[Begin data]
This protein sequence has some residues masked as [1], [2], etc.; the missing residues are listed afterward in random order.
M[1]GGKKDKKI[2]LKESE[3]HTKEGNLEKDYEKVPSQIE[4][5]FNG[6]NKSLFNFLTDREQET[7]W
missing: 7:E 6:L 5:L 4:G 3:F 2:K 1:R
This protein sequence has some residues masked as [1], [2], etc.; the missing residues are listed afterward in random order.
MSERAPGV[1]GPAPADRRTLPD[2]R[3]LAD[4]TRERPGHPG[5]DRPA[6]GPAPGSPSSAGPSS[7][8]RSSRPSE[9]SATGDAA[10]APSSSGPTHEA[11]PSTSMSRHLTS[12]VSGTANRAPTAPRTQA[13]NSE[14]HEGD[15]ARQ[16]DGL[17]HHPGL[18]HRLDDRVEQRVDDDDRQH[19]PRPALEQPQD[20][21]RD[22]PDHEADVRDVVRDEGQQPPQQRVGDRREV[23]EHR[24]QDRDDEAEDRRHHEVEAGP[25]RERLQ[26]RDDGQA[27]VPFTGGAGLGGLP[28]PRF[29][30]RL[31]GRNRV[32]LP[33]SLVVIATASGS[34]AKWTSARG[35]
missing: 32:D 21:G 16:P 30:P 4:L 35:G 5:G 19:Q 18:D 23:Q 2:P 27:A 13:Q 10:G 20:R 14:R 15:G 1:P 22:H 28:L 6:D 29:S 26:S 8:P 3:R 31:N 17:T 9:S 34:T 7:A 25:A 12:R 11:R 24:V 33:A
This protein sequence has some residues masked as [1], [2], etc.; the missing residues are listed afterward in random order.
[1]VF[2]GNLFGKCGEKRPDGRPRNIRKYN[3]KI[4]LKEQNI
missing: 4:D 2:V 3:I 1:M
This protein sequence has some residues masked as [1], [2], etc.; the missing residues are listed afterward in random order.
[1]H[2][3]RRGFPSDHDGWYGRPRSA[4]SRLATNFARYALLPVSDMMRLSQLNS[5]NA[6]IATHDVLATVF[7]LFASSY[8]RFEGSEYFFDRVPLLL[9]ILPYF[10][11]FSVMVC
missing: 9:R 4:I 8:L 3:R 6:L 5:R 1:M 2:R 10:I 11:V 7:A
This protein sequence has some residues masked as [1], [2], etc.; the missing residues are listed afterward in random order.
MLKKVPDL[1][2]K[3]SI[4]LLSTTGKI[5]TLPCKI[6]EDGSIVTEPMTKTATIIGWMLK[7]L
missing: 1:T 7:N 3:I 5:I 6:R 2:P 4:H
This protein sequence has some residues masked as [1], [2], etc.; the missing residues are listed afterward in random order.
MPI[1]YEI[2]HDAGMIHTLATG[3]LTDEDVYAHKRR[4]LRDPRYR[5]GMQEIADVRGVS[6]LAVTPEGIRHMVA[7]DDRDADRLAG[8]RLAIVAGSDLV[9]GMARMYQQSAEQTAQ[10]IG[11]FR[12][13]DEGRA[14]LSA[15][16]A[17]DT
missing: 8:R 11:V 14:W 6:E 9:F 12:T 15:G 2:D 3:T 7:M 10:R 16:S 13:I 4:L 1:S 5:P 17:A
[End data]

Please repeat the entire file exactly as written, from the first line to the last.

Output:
This protein sequence has some residues masked as [1], [2], etc.; the missing residues are listed afterward in random order.
M[1]GGKKDKKI[2]LKESE[3]HTKEGNLEKDYEKVPSQIE[4][5]FNG[6]NKSLFNFLTDREQET[7]W
missing: 7:E 6:L 5:L 4:G 3:F 2:K 1:R
This protein sequence has some residues masked as [1], [2], etc.; the missing residues are listed afterward in random order.
MSERAPGV[1]GPAPADRRTLPD[2]R[3]LAD[4]TRERPGHPG[5]DRPA[6]GPAPGSPSSAGPSS[7][8]RSSRPSE[9]SATGDAA[10]APSSSGPTHEA[11]PSTSMSRHLTS[12]VSGTANRAPTAPRTQA[13]NSE[14]HEGD[15]ARQ[16]DGL[17]HHPGL[18]HRLDDRVEQRVDDDDRQH[19]PRPALEQPQD[20][21]RD[22]PDHEADVRDVVRDEGQQPPQQRVGDRREV[23]EHR[24]QDRDDEAEDRRHHEVEAGP[25]RERLQ[26]RDDGQA[27]VPFTGGAGLGGLP[28]PRF[29][30]RL[31]GRNRV[32]LP[33]SLVVIATASGS[34]AKWTSARG[35]
missing: 32:D 21:G 16:P 30:P 4:L 35:G 5:G 19:Q 18:D 23:Q 2:P 27:A 13:Q 10:G 20:R 14:R 15:G 1:P 22:H 28:L 6:D 29:S 26:S 8:P 3:R 31:N 17:T 9:S 34:T 7:A 25:A 12:R 11:R 24:V 33:A
This protein sequence has some residues masked as [1], [2], etc.; the missing residues are listed afterward in random order.
[1]VF[2]GNLFGKCGEKRPDGRPRNIRKYN[3]KI[4]LKEQNI
missing: 4:D 2:V 3:I 1:M
This protein sequence has some residues masked as [1], [2], etc.; the missing residues are listed afterward in random order.
[1]H[2][3]RRGFPSDHDGWYGRPRSA[4]SRLATNFARYALLPVSDMMRLSQLNS[5]NA[6]IATHDVLATVF[7]LFASSY[8]RFEGSEYFFDRVPLLL[9]ILPYF[10][11]FSVMVC
missing: 9:R 4:I 8:L 3:R 6:L 5:R 1:M 2:R 10:I 11:V 7:A
This protein sequence has some residues masked as [1], [2], etc.; the missing residues are listed afterward in random order.
MLKKVPDL[1][2]K[3]SI[4]LLSTTGKI[5]TLPCKI[6]EDGSIVTEPMTKTATIIGWMLK[7]L
missing: 1:T 7:N 3:I 5:I 6:R 2:P 4:H
This protein sequence has some residues masked as [1], [2], etc.; the missing residues are listed afterward in random order.
MPI[1]YEI[2]HDAGMIHTLATG[3]LTDEDVYAHKRR[4]LRDPRYR[5]GMQEIADVRGVS[6]LAVTPEGIRHMVA[7]DDRDADRLAG[8]RLAIVAGSDLV[9]GMARMYQQSAEQTAQ[10]IG[11]FR[12][13]DEGRA[14]LSA[15][16]A[17]DT
missing: 8:R 11:V 14:W 6:E 9:F 12:T 15:G 2:D 3:T 7:M 10:R 16:S 13:I 4:L 1:S 5:P 17:A